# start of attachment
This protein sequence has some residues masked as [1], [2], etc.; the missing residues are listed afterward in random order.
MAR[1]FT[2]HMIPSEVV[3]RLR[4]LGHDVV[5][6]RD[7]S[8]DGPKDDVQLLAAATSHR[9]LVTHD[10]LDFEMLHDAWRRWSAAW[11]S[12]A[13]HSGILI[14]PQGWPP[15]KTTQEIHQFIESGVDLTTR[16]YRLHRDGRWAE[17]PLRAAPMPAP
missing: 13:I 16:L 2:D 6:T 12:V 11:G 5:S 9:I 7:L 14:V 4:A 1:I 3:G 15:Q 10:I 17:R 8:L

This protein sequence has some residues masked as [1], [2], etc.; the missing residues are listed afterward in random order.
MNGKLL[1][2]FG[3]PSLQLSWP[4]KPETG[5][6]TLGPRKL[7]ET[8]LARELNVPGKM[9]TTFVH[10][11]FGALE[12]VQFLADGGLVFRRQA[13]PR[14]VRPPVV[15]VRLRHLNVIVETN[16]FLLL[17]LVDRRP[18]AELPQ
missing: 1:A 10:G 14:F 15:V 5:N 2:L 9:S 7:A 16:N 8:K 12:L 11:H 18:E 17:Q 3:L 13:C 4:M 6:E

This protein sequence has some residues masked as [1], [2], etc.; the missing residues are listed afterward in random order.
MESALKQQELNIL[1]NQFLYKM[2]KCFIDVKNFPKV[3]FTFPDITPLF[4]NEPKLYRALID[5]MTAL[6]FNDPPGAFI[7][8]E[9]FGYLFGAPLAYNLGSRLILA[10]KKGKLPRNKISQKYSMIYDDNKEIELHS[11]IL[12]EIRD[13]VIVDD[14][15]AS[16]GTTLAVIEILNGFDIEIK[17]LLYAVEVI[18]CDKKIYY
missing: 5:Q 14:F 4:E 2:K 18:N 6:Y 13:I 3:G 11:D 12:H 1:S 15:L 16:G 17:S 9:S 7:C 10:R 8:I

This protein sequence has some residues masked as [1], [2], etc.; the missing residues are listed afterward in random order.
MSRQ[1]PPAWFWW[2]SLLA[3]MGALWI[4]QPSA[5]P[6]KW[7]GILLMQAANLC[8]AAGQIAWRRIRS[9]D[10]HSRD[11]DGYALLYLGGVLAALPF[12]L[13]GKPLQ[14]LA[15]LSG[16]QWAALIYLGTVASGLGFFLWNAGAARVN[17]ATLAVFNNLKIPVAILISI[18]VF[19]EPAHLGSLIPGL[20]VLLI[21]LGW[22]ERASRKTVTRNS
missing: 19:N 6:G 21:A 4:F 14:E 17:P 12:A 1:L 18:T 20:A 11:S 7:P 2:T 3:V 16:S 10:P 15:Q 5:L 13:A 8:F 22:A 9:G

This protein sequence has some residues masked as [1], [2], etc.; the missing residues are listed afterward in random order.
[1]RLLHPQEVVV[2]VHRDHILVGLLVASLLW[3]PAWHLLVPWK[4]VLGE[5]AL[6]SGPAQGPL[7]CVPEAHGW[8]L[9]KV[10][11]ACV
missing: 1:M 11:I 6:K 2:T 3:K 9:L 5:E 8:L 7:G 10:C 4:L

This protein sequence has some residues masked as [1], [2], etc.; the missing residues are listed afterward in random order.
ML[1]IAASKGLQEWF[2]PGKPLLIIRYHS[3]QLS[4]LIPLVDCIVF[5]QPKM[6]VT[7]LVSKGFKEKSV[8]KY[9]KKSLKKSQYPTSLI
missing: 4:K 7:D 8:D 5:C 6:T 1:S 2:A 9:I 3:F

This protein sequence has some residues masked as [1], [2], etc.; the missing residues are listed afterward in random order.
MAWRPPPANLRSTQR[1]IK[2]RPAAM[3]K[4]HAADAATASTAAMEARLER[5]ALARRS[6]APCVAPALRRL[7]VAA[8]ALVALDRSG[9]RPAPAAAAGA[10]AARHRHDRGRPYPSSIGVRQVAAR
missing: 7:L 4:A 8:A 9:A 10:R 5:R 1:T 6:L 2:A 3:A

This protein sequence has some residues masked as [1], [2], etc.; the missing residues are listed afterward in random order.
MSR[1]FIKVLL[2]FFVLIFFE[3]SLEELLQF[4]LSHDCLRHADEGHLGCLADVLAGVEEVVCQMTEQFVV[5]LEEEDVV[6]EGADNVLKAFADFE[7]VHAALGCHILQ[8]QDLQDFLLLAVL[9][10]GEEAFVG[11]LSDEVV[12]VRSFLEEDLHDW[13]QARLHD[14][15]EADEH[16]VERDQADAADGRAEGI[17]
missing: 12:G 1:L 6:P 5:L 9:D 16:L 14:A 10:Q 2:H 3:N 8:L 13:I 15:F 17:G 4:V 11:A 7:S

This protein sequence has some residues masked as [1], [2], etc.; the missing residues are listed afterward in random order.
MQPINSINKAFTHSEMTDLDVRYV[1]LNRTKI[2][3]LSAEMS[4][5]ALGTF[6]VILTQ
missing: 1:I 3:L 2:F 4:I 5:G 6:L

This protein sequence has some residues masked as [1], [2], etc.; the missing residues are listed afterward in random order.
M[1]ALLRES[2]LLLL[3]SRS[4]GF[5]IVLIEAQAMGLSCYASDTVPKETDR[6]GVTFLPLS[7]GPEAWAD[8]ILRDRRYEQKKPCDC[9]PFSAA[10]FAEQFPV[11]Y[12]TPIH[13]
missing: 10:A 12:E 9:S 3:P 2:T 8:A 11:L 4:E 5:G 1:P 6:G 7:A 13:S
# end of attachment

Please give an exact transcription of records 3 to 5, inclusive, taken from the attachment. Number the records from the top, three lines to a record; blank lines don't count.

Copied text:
This protein sequence has some residues masked as [1], [2], etc.; the missing residues are listed afterward in random order.
MESALKQQELNIL[1]NQFLYKM[2]KCFIDVKNFPKV[3]FTFPDITPLF[4]NEPKLYRALID[5]MTAL[6]FNDPPGAFI[7][8]E[9]FGYLFGAPLAYNLGSRLILA[10]KKGKLPRNKISQKYSMIYDDNKEIELHS[11]IL[12]EIRD[13]VIVDD[14][15]AS[16]GTTLAVIEILNGFDIEIK[17]LLYAVEVI[18]CDKKIYY
missing: 5:Q 14:F 4:E 2:K 18:N 6:Y 13:I 3:G 11:D 12:H 1:S 15:L 16:G 17:S 9:S 7:C 10:R 8:I

This protein sequence has some residues masked as [1], [2], etc.; the missing residues are listed afterward in random order.
MSRQ[1]PPAWFWW[2]SLLA[3]MGALWI[4]QPSA[5]P[6]KW[7]GILLMQAANLC[8]AAGQIAWRRIRS[9]D[10]HSRD[11]DGYALLYLGGVLAALPF[12]L[13]GKPLQ[14]LA[15]LSG[16]QWAALIYLGTVASGLGFFLWNAGAARVN[17]ATLAVFNNLKIPVAILISI[18]VF[19]EPAHLGSLIPGL[20]VLLI[21]LGW[22]ERASRKTVTRNS
missing: 19:N 6:G 21:A 4:F 14:E 17:P 12:A 1:L 18:T 20:A 11:S 7:P 2:T 3:V 16:S 10:P 15:Q 5:L 13:A 8:F 22:A 9:G

This protein sequence has some residues masked as [1], [2], etc.; the missing residues are listed afterward in random order.
[1]RLLHPQEVVV[2]VHRDHILVGLLVASLLW[3]PAWHLLVPWK[4]VLGE[5]AL[6]SGPAQGPL[7]CVPEAHGW[8]L[9]KV[10][11]ACV
missing: 1:M 11:I 6:K 2:T 3:K 9:L 5:E 8:L 7:G 10:C 4:L